ValhallaDelay: The STYLE Control

The STYLE control is one of the most powerful features of ValhallaDelay. It controls the relationship between the left and right delay channels, and the number of delay voices in each channel. The STYLE control also affects the visibility of other controls in the ValhallaDelay GUI, so that only the relevant controls are exposed for any given style.

You can find the STYLE control in the lower left portion of the GUI:

There are five separate styles in ValhallaDelay:


Single: The same delay time is used for the left and right delays, and the left and right channels use the same modulation waveform.

  • This is essentially a “mono” delay, except that it processes left and right channels separately, in order to preserve the stereo image of your input signal.
  • The SPREAD control allows for a slight offset between the left and right delays, which can create a wide, 3D sound from mono inputs.


Dual: Separate delay controls for left and right channels, called DELAY L and DELAY R.

  • Each channel feeds back on itself, so there is no cross feedback.
  • The modulation waveform is different between the left and right channels. The Dual Style is essentially 2 delays in parallel.


Ratio: The DELAY knob controls the delay time of the left channel, while the right channel’s delay time is set as a ratio of the left delay time, using the RATIO control.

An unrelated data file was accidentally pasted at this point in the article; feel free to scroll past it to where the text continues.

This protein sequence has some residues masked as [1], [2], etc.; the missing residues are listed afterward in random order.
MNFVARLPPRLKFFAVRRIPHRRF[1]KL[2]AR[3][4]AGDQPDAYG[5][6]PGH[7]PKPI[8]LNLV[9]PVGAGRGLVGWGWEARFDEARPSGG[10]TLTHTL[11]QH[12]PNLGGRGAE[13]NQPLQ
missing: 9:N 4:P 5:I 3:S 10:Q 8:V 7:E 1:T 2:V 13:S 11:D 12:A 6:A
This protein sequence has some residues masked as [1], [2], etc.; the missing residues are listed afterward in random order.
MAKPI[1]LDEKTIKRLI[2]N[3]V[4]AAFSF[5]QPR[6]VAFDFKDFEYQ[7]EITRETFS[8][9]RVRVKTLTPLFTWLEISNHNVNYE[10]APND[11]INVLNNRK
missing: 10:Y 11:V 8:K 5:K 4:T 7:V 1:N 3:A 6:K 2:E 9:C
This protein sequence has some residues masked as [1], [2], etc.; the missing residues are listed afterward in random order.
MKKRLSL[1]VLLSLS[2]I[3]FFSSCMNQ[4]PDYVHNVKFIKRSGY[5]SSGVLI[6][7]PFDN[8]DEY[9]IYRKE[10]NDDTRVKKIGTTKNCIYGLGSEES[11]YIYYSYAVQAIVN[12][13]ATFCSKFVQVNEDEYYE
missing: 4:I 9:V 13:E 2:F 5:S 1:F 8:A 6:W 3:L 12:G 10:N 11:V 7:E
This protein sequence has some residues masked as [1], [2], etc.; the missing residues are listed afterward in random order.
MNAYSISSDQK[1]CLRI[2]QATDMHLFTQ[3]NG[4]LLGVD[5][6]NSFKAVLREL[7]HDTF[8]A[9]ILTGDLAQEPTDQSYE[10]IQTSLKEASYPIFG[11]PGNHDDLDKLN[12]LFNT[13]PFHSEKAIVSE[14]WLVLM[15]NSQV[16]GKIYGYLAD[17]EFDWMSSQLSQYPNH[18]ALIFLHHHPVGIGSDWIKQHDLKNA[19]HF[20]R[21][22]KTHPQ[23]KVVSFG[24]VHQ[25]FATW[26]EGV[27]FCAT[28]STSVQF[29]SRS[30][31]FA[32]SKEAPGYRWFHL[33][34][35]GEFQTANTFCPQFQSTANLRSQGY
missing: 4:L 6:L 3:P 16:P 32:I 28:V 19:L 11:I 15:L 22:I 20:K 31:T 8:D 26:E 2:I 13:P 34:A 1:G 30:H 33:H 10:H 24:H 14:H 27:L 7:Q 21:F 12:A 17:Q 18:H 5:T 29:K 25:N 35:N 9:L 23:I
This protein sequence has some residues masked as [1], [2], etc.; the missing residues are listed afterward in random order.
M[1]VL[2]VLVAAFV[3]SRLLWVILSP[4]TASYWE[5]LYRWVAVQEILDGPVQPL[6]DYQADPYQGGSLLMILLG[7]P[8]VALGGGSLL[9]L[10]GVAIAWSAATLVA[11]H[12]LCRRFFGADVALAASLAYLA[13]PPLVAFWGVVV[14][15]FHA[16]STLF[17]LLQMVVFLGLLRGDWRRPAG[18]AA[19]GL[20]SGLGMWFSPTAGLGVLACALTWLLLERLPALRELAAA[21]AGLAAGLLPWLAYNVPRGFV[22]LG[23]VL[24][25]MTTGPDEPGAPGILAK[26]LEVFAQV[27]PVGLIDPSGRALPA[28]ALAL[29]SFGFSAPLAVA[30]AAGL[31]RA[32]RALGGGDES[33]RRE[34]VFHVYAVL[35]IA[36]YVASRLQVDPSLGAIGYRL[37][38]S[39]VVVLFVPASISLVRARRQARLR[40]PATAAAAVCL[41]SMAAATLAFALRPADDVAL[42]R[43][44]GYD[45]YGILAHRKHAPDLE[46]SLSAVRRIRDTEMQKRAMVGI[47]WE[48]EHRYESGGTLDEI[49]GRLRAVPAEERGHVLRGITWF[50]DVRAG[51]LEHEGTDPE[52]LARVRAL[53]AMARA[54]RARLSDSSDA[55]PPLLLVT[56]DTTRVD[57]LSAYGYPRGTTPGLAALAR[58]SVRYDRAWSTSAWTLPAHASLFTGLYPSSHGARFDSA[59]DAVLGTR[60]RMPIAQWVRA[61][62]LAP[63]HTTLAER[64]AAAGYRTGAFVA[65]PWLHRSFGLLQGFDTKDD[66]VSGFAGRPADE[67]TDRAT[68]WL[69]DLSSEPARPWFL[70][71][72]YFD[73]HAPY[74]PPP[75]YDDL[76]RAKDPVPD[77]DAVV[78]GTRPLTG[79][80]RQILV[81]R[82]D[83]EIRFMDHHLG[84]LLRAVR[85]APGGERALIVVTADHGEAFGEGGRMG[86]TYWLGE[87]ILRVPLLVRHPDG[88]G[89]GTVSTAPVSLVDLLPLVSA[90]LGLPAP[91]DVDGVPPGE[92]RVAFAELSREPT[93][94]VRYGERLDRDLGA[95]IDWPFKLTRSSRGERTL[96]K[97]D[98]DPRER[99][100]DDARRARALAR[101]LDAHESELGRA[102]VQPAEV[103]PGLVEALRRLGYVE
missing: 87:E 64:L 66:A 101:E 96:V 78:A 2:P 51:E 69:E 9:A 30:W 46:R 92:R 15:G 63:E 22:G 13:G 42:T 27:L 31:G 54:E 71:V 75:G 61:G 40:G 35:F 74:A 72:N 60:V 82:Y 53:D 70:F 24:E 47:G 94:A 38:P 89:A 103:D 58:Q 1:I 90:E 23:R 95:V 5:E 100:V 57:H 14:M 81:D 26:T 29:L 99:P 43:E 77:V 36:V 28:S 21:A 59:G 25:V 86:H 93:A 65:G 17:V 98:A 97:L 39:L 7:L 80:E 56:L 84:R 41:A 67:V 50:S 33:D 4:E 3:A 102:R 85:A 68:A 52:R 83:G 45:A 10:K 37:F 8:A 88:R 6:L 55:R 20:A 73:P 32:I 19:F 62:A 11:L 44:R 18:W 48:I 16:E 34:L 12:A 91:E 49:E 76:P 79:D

• The feedback paths of the left and right channels are combined via a unitary matrix. If RATIO is set to any value less than 100%, this results in a gradual build of echo density with higher feedback values.
  • Setting RATIO to 61.8%, and turning up the feedback, results in a cool pseudo-reverb sound.


PingPong: The left and right inputs are summed, then sent into the left delay.

  • The feedback of this goes into the right delay.
    • The right delay’s feedback goes into the left delay.
      • The left delay’s feedback goes into the right delay again.
        • And so on. This produces the classic ping-pong delay sound
  • You can set DELAY L and DELAY R to different values, for different ping-pong rhythms.
  • If you want to have the “ping” come out of the right channel at first, just set the WIDTH control to -100%


Quad: Used to emulate the “multi-head” tape echoes of yore.

  • TAP A/B/C/D are used to switch on/off individual tape heads
  • The TAP buttons control pairs of delay reads – one for the left channel, one for the right.
  • The SPACING control allows you to adjust the spacing between TAP A/B/C/D, as well as the spacing between left and right channels.
    • SPACING of 0% results in identical spacing between the taps.
      • So, with a DELAY setting of 500 msec, TAP A = 125 msec, TAP B = 250 msec, TAP C= 375 msec, TAP D = 500 msec
    • SPACING less than 0 % results in taps that get closer to the longest delay
    • SPACING greater than 0% results in taps that get closer to the shortest delay
  • The REPEAT/SWELL button changes the feedback behavior of the Quad mode
    • REPEAT takes its feedback from TAP D, which will always be set at the DELAY setting (i.e. the longest delay) for both left and right channels.
      • REPEAT is the preferred mode for delays with repeating tap patterns
    • SWELL takes its feedback from all of the taps that are switched on. This results in sounds similar to the multi-head modes in the RE-201 and RE-301.
      • The SWELL mode can get unstable with feedback. Increasing the modulation rate/depth (or the detuning in the Pitch/RevPitch/Ghost modes) allows for higher feedback levels before things start to howl like banshees.
      • Using SWELL with SPACING > 0, and a lot of modulation, can get some cool sounds that are reminiscent of the old Space Station reverbs.

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